On Nov. 13, the Sunday following the election of President-elect Donald Trump, roughly 300 women gathered to "sit shiva" and "scheme" at The Wing, a newly established women's-only social club and co-working space in New York.
Google isn't the only brand to revamp its visual identity this week. Verizon just threw its hat into the redesign ring with its first new look in 15 years.
Emojis are everywhere these days—even printed on posters at an environmental rally. The popular social-media symbols found their way onto protest signs (made of what isn't clear) at the recent People's Climate March in London, thanks to design firm Pentagram, which created and handed out the placards.
New York City hired design firm Pentagram to create new parking signs. That seems appropriate, as the pentagram is the sign of the devil, and parking in Manhattan can be sheer hell. The 6,300 new signs deliver information in 140 characters or less, roughly half the verbiage of the old signs. Good idea, because squinting at signs longer than a tweet can get you rear-ended in midtown. Using the Interstate typeface, information is displayed in green and red sections, for passenger vehicles and commercial transport, respectively. Each section begins with a large numeral indicating the number of hours parking is allowed in that particular zone. Predictably, reaction has been mixed. Some applaud the signs' simplicity, while others say the wording is now too vague—or bemoan the fact that NYC's parking rules weren't overhauled instead. Richard Paris, a WWE executive, grouses in the Observer's comments section: "The typography weighting and layout feels strangely uncomfortable." Baby. Overall, the new signs do seem easier to read, but why go through all this trouble when most folks will just ignore them anyway? Personally, I'd show a car with a slash through it and the single word "Fuggedaboudit!" Why am I not consulted on these things? More images, including a before-and-after comparison, below. First two photos via. Third photo via.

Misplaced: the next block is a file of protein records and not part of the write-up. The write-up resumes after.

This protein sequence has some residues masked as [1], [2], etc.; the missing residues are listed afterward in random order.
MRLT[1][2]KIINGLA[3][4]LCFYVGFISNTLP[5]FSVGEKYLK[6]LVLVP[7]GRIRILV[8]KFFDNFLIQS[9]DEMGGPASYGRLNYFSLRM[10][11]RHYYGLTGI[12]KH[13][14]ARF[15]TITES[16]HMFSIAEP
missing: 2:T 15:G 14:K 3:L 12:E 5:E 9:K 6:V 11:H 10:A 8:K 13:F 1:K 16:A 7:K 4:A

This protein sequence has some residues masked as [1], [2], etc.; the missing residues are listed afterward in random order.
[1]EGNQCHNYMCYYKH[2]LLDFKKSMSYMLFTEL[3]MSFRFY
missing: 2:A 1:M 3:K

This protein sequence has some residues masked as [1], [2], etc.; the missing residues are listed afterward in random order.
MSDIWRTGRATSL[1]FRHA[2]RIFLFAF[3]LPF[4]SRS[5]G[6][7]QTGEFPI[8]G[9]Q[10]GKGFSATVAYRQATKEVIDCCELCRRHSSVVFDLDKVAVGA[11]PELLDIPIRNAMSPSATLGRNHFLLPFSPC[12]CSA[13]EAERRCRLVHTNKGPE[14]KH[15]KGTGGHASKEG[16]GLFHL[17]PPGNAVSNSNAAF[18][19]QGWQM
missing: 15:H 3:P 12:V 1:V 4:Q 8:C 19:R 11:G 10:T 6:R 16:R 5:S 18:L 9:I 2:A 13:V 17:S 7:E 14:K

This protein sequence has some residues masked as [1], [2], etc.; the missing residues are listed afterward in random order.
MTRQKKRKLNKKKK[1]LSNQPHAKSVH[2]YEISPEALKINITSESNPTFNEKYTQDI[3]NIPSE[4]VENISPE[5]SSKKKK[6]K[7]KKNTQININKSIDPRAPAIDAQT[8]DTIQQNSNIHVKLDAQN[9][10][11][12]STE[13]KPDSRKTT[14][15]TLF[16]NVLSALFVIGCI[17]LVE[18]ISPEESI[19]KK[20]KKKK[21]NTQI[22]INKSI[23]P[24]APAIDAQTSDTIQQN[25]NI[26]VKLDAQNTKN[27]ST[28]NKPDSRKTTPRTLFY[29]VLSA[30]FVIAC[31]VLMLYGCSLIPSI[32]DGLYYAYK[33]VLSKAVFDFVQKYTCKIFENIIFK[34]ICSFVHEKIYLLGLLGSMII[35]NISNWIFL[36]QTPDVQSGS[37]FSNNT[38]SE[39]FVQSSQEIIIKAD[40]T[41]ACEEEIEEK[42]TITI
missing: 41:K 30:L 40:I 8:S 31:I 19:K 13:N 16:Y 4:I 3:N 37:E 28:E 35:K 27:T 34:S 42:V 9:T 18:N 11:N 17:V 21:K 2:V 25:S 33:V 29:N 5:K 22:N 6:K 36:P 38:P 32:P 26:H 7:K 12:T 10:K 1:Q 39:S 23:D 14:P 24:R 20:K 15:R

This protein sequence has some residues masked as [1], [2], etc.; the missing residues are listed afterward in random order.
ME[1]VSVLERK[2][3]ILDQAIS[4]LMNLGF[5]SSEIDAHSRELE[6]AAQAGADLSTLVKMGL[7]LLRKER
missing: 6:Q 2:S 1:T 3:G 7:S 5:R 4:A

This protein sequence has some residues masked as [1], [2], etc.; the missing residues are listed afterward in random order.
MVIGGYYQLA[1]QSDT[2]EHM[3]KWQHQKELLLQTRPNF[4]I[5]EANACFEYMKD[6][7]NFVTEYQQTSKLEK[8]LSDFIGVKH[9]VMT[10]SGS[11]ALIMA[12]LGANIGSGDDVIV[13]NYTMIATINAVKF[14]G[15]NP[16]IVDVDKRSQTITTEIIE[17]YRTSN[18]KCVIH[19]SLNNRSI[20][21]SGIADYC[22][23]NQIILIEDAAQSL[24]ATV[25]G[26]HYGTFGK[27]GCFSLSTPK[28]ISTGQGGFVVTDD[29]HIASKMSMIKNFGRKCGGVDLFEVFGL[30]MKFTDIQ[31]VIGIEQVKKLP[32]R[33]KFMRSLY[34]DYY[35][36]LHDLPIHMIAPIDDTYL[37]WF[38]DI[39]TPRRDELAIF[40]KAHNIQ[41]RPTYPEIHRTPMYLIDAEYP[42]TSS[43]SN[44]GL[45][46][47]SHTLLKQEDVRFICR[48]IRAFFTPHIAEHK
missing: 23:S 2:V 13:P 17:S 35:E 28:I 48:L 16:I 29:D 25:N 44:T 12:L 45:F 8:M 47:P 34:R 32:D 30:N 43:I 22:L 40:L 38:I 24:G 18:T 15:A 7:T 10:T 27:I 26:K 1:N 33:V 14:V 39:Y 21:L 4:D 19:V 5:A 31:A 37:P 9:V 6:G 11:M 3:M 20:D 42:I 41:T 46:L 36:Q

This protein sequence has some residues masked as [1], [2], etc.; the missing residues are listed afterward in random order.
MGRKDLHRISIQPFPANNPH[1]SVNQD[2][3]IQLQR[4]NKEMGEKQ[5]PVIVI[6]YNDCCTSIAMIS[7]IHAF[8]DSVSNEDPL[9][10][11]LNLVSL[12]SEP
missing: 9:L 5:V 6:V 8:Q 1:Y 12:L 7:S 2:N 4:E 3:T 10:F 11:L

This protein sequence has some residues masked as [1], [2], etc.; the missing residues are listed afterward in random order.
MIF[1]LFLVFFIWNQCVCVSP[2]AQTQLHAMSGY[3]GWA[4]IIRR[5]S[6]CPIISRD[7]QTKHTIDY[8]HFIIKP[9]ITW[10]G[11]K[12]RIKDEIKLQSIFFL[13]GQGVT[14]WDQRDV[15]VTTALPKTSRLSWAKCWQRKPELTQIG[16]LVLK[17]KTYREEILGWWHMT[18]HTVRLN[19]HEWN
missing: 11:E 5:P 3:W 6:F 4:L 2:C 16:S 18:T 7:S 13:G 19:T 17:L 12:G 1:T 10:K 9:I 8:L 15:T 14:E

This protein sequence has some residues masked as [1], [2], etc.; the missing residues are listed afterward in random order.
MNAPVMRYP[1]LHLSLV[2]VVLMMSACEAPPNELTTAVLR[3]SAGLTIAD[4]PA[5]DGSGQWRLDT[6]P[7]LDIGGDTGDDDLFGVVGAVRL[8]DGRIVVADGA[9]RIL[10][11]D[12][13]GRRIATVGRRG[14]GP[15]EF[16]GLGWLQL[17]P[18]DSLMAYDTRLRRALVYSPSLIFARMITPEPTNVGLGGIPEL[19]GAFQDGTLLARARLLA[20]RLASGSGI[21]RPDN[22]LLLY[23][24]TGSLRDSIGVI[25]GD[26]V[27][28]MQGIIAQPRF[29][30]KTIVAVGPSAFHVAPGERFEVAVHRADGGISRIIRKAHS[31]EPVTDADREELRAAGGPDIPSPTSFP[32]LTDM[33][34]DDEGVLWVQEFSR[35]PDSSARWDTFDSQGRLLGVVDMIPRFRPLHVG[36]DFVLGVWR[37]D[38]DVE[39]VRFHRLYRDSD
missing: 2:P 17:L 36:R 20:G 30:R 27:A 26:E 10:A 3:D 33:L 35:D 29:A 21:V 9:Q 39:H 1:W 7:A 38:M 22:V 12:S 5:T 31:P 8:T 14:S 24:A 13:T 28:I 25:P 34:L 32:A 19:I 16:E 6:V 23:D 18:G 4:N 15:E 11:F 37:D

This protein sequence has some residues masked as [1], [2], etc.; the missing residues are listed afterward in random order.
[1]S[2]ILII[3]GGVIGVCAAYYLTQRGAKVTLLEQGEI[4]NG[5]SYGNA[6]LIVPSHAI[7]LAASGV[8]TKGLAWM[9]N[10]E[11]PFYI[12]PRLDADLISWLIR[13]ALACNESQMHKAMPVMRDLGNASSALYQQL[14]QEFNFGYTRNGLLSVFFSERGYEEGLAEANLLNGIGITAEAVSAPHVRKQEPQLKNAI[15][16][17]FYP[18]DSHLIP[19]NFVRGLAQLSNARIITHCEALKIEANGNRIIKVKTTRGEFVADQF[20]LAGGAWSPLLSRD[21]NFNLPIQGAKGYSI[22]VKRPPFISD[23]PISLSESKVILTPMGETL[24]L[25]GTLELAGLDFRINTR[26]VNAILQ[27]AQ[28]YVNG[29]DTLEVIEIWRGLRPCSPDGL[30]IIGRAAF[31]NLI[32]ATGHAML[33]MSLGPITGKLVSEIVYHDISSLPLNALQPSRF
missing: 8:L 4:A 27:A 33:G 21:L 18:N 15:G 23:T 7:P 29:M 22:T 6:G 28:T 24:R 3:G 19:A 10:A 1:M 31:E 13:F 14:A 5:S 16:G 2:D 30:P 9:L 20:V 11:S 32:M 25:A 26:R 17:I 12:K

An estimated 44 million Americans are regular chess players. Some 60 percent are male, and the same percentage falls in the magic 18-35 demo. More than one-third have a masters or Ph.D., and 44 percent enjoy an average household income of $75,000 or higher.
The Atlantic hired Darhil Crooks as its new creative director as it seeks to inject more innovation and drama into its somewhat somber pages.